Here’s a little more of Lila by Marilynne Robinson. Unlike Gilead, this is really the only place in the book where you get one of John Ames’s written musings, in answer to one of Lila’s questions. I miss those. There is perhaps nothing all that novel here for a contemplative person who has lived and reflected their way through life’s losses, but it’s good all the same. I particularly liked the point that experience does not accumulate.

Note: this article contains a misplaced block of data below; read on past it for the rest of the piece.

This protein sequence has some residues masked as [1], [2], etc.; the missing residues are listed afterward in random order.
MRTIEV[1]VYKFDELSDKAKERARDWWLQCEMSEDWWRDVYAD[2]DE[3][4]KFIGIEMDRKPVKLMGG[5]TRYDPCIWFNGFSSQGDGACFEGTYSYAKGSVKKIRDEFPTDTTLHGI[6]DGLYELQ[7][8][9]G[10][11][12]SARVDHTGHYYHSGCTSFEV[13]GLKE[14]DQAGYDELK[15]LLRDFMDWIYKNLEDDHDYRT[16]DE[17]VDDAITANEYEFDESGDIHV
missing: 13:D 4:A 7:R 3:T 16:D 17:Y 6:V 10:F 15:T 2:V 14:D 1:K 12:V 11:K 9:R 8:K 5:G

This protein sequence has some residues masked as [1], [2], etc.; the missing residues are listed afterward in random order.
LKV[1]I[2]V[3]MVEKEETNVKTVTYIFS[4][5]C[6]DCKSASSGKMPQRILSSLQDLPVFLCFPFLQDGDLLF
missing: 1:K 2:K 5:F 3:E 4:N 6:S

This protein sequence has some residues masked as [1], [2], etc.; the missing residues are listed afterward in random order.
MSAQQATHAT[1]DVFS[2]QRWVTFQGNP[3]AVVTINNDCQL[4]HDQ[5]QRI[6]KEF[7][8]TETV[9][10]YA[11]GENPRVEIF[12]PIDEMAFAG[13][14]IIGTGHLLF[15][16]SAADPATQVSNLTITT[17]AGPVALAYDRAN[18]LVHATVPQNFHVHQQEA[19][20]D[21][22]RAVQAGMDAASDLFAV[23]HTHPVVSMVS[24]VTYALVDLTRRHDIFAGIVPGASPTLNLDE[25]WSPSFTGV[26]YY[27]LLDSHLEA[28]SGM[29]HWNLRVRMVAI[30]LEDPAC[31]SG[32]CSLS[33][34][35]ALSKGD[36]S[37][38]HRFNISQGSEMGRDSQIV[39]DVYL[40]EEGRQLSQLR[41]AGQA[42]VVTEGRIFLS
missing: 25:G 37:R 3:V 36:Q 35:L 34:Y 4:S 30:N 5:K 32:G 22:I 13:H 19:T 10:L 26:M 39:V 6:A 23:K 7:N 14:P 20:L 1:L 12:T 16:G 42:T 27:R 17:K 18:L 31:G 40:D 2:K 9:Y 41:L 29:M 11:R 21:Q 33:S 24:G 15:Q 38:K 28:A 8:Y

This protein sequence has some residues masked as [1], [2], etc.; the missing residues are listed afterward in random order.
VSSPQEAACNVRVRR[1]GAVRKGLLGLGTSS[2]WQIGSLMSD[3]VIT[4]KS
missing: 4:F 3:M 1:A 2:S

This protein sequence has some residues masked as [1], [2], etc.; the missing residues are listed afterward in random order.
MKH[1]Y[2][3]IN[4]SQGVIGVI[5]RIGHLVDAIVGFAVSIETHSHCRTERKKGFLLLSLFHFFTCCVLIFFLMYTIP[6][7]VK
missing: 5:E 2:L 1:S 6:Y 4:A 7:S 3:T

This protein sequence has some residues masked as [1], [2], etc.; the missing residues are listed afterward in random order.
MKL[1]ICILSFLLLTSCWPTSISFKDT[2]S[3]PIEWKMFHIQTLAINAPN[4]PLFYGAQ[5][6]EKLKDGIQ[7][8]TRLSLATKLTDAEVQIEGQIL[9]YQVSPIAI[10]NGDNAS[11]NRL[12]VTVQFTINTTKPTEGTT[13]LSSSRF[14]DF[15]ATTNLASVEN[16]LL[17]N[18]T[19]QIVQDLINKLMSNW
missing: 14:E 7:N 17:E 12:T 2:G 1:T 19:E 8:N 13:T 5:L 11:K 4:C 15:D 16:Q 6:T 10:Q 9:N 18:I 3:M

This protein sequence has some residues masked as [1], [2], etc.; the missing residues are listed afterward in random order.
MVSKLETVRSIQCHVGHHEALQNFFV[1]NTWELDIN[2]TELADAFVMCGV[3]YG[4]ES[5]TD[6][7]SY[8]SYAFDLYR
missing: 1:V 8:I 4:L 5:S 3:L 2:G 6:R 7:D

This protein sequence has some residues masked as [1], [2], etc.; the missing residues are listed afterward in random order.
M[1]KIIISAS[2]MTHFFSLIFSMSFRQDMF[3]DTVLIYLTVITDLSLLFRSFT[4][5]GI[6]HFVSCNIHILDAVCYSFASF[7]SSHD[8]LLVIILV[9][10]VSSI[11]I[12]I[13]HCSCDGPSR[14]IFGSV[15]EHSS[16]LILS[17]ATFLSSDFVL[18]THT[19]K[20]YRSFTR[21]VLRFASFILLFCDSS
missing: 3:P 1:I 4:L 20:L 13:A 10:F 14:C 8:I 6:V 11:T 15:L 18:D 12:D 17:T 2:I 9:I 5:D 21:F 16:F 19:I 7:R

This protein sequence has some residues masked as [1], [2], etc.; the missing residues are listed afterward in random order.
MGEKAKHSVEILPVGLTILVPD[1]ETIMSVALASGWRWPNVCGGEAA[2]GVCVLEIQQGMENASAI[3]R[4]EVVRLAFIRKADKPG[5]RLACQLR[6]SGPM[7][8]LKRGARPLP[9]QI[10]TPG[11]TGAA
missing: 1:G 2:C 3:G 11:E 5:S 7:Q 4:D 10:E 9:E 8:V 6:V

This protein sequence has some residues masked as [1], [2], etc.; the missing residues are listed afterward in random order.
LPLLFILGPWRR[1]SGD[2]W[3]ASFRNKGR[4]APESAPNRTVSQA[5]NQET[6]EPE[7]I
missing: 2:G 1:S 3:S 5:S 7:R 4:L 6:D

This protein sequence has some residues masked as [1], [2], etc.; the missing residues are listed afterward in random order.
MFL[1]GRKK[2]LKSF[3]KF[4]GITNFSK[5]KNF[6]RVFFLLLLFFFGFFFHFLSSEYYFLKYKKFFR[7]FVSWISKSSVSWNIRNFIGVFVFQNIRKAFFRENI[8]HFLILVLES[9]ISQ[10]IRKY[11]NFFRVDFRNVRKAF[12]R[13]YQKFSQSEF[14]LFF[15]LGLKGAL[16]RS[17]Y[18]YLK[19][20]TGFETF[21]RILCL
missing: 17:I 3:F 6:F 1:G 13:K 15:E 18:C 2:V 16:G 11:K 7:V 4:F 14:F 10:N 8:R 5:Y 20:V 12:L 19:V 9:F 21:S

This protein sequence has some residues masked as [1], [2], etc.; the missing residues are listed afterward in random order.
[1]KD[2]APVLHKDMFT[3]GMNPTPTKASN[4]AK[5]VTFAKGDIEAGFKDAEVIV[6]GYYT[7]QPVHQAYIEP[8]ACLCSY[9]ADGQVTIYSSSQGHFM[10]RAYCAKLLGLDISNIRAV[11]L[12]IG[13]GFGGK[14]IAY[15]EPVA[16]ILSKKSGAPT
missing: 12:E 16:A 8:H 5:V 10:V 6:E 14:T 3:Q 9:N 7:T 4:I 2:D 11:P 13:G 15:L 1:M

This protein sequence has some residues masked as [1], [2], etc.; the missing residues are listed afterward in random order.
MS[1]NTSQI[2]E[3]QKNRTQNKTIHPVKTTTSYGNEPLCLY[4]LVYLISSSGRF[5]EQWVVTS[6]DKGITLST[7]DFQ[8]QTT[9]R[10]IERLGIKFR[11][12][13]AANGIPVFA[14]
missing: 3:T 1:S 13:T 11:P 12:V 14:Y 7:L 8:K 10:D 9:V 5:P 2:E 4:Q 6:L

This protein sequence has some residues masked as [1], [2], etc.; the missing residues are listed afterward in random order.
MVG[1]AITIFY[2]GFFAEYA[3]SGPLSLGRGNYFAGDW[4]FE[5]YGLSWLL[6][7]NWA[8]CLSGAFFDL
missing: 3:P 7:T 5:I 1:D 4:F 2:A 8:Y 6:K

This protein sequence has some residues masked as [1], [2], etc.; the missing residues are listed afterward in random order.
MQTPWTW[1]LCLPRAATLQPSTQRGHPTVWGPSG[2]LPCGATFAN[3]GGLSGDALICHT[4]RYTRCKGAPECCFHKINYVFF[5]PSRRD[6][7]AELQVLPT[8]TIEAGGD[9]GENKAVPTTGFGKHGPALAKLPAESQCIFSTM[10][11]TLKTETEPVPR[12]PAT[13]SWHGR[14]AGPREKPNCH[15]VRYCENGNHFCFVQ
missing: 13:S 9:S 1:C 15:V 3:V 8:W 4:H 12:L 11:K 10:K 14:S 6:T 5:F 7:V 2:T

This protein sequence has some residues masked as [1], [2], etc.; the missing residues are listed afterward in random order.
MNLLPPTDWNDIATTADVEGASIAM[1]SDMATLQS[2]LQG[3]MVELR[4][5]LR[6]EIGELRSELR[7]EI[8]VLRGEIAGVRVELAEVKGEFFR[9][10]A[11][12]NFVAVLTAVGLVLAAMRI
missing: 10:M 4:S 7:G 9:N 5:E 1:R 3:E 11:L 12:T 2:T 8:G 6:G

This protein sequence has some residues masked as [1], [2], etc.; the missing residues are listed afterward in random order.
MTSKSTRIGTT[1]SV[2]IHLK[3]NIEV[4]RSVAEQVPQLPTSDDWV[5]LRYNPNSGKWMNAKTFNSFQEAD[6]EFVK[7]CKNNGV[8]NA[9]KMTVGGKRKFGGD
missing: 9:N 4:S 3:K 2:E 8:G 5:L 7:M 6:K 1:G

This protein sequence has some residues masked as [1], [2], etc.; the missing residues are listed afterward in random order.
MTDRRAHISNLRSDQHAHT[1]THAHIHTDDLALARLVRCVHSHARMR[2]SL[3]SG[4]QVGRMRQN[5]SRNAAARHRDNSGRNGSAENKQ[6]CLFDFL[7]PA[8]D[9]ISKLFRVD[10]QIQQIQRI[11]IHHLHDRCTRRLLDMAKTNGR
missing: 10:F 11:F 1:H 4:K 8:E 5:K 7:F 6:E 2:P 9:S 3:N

One morning he read to her at breakfast, something he had written during the night. “Very rough,” he said. “Half of it I’ve crossed out. And this was supposed to be the clean copy.” He cleared his throat. “So. ‘Things happen for reasons that are hidden from us, utterly hidden for as long as we think they must proceed from what has come before, our guilt or our deserving, rather than coming to us from a future that God in his freedom offers to us.’ My meaning here is that you really can’t account for what happens by what has happened in the past, as you understand it anyway, which may be very different from the past itself. If there is such a thing. ‘The only true knowledge of God is born of obedience,’ that’s Calvin, ‘and obedience has to be constantly attentive to the demands that are made of it, to a circumstance that is always new and particular to its moment.’ Yes. ‘Then the reasons that things happen are still hidden, but they are hidden in the mystery of God.’ I can’t read my own writing. No matter. ‘Of course misfortunes have opened the way to blessings you would never have thought to hope for, that you would not have been ready to understand as blessings if they had come to you in your youth, when you were uninjured, innocent. The future always finds us changed.’ So then it is part of the providence of God, as I see it, that blessings or happiness can have very different meanings from one time to another. ‘This is not to say that joy is a compensation for loss, but that each of them, joy and loss, exists in its own right and must be recognized for what it is. Sorrow is very real, and loss feels very final to us. Life on earth is difficult and grave, and marvelous. Our experience is fragmentary. Its parts don’t add up. They don’t even belong in the same calculation. Sometimes it is hard to believe they are all parts of one thing. Nothing makes sense until we understand that experience does not accumulate like money, or memory, or like years and frailties. Instead, it is presented to us by a God who is not under any obligation to the past except to His eternal, freely given constancy.’ Because I don’t mean to suggest that experience is random or accidental, you see. ‘When I say that much the greater part of our existence is unknowable by us because it rests with God, who is unknowable, I acknowledge His grace in allowing us to feel that we know any slightest part of it. Therefore we have no way to reconcile its elements, because they are what we are given out of no necessity at all except God’s grace in sustaining us as creatures we can recognize as ourselves.’ That’s always seemed remarkable to me, that we can do that. That we can’t help but do it. ‘So joy can be joy and sorrow can be sorrow, with neither of them casting either light or shadow on the other.’”